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What method we ought to take, in order to find out whether we do not live in some way of sin.
This, as hath been observed, is a difficult thing to be known; but it is not a matter of so much difficulty, but that if persons were sufficiently concerned about it, and strict and thorough in inquiring and searching, it might, for the most part, be discovered; men might know whether they live in any way of sin, or not. Persons who are deeply concerned to please and obey God, need not, under the light we enjoy, go on in the ways of sin through ignorance.
It is true, that our hearts are exceedingly deceitful; but God, in his holy word, hath given that light with respect to our duty, which is accommodated to the state of darkness in which we are. So that by thorough care and inquiry, we may know our duty, and know whether or no we live in any sinful way. And every one who hath any true love to God and his duty, will be glad of assistance in this inquiry. It is with such persons a concern which lies with much weight upon their spirits, in all things to walk as God would have them, and so as to please and honour him. If they live in any way which is offensive to God, they will be glad to know it, and do by no means choose to have it concealed from them.
All those also, who in good earnest make the inquiry, What shall I do to be saved? will be glad to know whether they do not live in some sinful way of behaviour. For if they live in any such way, it is a great disadvantage to them with respect to that great concern. It behoves every one who is seeking salvation, to know and avoid every sinful way in which he lives. The means by which we must come to the knowledge of this, are two; viz. the knowledge of the rule, and the knowledge of ourselves.
1st, If we would know whether we do not live in some way of sin, we should take a great deal of pains to be thoroughly acquainted with the rule.—God hath given us a true and perfect rule, by which we ought to walk. And that we might be able, notwithstanding our darkness, and the disadvantages which attend us, to know our duty, he hath laid the rule before us abundantly. What a full and abundant revelation of the mind of God have we in the Scriptures! And how plain is it in what relates to practice! How often are rules repeated! In how many various forms are they revealed, that we might the more fully understand them!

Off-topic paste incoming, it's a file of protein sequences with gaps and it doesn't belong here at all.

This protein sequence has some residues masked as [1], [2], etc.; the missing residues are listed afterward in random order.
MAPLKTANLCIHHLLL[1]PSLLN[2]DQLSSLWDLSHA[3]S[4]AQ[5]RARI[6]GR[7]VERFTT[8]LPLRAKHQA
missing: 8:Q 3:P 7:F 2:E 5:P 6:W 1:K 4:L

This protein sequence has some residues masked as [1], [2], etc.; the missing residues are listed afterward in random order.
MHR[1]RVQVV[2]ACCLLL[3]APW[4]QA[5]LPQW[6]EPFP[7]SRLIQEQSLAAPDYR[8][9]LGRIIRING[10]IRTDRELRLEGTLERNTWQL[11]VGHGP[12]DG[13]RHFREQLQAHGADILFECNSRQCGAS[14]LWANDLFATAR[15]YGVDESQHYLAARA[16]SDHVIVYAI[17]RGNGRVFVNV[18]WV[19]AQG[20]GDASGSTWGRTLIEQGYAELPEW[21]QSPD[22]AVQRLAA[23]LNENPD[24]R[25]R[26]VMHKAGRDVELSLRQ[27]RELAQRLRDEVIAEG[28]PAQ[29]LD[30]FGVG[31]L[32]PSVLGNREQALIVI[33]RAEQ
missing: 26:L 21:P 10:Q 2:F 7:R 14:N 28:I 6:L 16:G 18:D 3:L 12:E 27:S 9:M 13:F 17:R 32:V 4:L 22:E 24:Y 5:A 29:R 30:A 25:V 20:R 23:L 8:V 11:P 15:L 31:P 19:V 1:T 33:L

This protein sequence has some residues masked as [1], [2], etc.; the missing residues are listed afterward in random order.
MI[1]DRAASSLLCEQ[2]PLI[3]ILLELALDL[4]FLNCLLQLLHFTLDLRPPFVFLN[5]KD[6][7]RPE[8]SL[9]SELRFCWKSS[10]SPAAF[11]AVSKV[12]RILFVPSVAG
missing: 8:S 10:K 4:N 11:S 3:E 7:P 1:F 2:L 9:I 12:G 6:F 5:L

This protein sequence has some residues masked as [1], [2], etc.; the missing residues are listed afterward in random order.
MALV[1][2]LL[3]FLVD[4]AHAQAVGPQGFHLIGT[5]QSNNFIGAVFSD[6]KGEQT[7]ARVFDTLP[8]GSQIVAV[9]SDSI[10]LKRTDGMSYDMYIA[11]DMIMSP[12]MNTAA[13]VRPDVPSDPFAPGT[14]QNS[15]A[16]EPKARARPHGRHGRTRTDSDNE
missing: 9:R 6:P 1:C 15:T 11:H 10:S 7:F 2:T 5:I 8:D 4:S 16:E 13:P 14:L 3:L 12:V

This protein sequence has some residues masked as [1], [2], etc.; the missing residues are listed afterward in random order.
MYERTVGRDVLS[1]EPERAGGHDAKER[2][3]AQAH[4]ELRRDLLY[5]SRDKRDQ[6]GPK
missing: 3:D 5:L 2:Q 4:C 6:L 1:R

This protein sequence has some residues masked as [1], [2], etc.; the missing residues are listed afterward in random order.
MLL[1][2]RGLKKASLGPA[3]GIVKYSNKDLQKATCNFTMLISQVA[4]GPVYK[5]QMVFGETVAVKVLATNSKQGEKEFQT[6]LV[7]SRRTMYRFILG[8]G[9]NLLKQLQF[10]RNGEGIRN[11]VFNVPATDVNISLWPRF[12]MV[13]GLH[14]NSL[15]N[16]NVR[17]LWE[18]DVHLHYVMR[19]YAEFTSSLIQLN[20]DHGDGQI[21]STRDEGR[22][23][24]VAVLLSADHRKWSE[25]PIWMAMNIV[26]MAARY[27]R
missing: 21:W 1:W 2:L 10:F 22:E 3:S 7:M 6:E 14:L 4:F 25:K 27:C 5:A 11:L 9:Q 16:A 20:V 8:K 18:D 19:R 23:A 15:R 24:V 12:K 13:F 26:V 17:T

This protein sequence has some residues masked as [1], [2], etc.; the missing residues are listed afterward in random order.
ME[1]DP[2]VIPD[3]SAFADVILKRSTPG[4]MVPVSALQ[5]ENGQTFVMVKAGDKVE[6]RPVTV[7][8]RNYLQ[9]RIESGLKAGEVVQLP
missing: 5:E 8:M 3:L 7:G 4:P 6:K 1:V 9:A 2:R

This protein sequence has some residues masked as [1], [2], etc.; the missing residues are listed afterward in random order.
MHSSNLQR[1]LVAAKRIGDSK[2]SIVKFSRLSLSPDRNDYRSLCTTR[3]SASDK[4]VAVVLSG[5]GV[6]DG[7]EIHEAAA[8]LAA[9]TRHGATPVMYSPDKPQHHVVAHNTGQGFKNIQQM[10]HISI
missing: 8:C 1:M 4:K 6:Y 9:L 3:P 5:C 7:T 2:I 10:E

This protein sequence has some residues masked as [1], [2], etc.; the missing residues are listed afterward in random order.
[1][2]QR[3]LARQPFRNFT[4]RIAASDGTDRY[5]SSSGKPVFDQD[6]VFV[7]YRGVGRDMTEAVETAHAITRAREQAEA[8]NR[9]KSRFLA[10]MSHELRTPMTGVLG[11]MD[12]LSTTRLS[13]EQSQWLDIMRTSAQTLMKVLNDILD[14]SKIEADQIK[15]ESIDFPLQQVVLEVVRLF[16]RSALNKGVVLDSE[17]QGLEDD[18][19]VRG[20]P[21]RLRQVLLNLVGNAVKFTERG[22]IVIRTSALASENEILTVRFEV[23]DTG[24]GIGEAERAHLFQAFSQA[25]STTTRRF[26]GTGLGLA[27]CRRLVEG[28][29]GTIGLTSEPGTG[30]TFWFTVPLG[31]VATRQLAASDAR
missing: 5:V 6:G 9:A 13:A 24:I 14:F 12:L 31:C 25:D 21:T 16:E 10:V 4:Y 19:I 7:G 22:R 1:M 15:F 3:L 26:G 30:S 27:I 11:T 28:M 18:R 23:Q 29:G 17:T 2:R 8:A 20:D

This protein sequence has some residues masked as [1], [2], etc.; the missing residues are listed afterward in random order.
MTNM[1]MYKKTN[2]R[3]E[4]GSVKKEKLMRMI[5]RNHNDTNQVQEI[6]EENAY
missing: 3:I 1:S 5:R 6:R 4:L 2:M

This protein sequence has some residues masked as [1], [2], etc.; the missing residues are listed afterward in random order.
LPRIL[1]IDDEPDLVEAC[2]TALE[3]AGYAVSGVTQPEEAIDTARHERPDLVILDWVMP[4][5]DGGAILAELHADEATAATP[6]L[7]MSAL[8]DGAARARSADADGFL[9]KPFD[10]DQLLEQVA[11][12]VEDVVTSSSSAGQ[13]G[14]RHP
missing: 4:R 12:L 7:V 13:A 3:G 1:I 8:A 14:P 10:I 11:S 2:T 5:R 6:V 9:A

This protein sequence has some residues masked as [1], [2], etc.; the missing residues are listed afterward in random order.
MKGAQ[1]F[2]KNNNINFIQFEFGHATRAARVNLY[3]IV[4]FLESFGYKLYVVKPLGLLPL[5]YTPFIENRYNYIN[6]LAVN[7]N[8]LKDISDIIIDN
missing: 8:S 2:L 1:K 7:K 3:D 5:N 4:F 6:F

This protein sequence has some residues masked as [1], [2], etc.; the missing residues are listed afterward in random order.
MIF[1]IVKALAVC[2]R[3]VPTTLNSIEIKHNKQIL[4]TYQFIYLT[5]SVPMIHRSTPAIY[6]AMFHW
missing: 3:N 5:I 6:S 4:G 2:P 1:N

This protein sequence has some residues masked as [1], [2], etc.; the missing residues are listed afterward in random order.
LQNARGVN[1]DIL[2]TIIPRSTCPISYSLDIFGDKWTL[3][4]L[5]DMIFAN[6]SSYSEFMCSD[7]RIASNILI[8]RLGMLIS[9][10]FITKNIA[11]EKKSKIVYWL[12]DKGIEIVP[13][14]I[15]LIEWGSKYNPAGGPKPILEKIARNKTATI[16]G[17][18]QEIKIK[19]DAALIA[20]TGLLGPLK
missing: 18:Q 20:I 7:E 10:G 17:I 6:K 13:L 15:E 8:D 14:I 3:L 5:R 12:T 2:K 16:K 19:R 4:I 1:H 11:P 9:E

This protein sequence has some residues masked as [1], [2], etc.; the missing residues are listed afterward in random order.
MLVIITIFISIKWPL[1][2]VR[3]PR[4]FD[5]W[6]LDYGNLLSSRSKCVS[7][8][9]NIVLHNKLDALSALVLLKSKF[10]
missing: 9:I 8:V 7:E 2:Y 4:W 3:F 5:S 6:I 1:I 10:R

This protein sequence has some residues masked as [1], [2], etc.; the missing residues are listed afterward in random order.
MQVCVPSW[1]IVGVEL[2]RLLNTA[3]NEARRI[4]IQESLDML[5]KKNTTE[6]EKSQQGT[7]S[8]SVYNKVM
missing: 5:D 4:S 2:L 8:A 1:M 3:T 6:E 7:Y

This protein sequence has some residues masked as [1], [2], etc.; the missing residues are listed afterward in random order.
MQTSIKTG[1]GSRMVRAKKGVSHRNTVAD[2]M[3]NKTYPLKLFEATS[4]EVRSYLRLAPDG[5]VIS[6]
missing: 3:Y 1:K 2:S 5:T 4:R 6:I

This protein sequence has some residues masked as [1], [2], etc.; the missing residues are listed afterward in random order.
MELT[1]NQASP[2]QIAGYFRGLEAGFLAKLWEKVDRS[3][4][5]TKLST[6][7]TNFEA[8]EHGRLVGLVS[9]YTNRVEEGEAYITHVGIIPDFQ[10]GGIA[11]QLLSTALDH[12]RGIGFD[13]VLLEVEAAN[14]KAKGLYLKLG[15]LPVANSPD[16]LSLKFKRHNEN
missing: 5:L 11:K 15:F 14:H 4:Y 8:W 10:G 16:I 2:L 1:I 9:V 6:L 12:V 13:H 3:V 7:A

But to what purpose will all this care of God to inform us be, if we neglect the revelation which God hath made of his mind, and take no care to become acquainted with it? It is impossible that we should know whether we do not live in a way of sin, unless we know the rule by which we are to walk. The sinfulness of any way consists in its disagreement from the rule; and we cannot know whether it agree with the rule or not, unless we be acquainted with the rule. Rom. iii. 20. “By the law is the knowledge of sin.”
Therefore, lest we go in ways displeasing to God, we ought with the greatest diligence to study, the rules which God hath given us. We ought to read and search the Holy Scriptures much, and do it with the design to know the whole of our duty, and in order that the word of God may be “a lamp unto our feet, and a light unto our paths.” Psal. cxix. 105. Every one ought to strive to get knowledge in divine things, and to grow in such knowledge, to the end that he may know his duty, and know what God would have him to do.
These things being so, are not the greater part of men very much to blame in that they take no more pains or care to acquire the knowledge of divine things? in that they no more study the Holy Scriptures, and other books which might inform them? as if it were the work of ministers only, to take pains to acquire this knowledge. But why is it so much a minister’s work to strive after knowledge, unless it be, that others may acquire knowledge by him?—Will not many be found inexcusable in the sinful ways in which they live through ignorance and mistake, because their ignorance is a wilful, allowed ignorance? They are ignorant of their duty, but it is their own fault they are so; they have advantages enough to know, and may know it if they will; but they take pains to acquire knowledge, and to be well skilled in their outward affairs, upon which their temporal interest depends; but will not take pains to know their duty.
We ought to take great pains to be well informed, especially in those things which immediately concern us, or which relate to our particular cases.
2dly, The other mean is the knowledge of ourselves, as subject to the rule.—If we would know whether we do not live in some way of sin, we should take the utmost care to be well acquainted with ourselves, as well as with the rule, that we may be able to compare ourselves with the rule. When we have found what the rule is, then we should be strict in examining ourselves, whether or no we be conformed to the rule. This is the direct way in which our characters are to be discovered. It is one thing wherein man differs from brute creatures, that he is capable of self-reflection, or of reflecting upon his own actions, and what passes in his own mind, and considering the nature and quality of them. And doubtless it was partly for this end that God gave us this power, which is denied to other creatures, that we might know ourselves, and consider our own ways.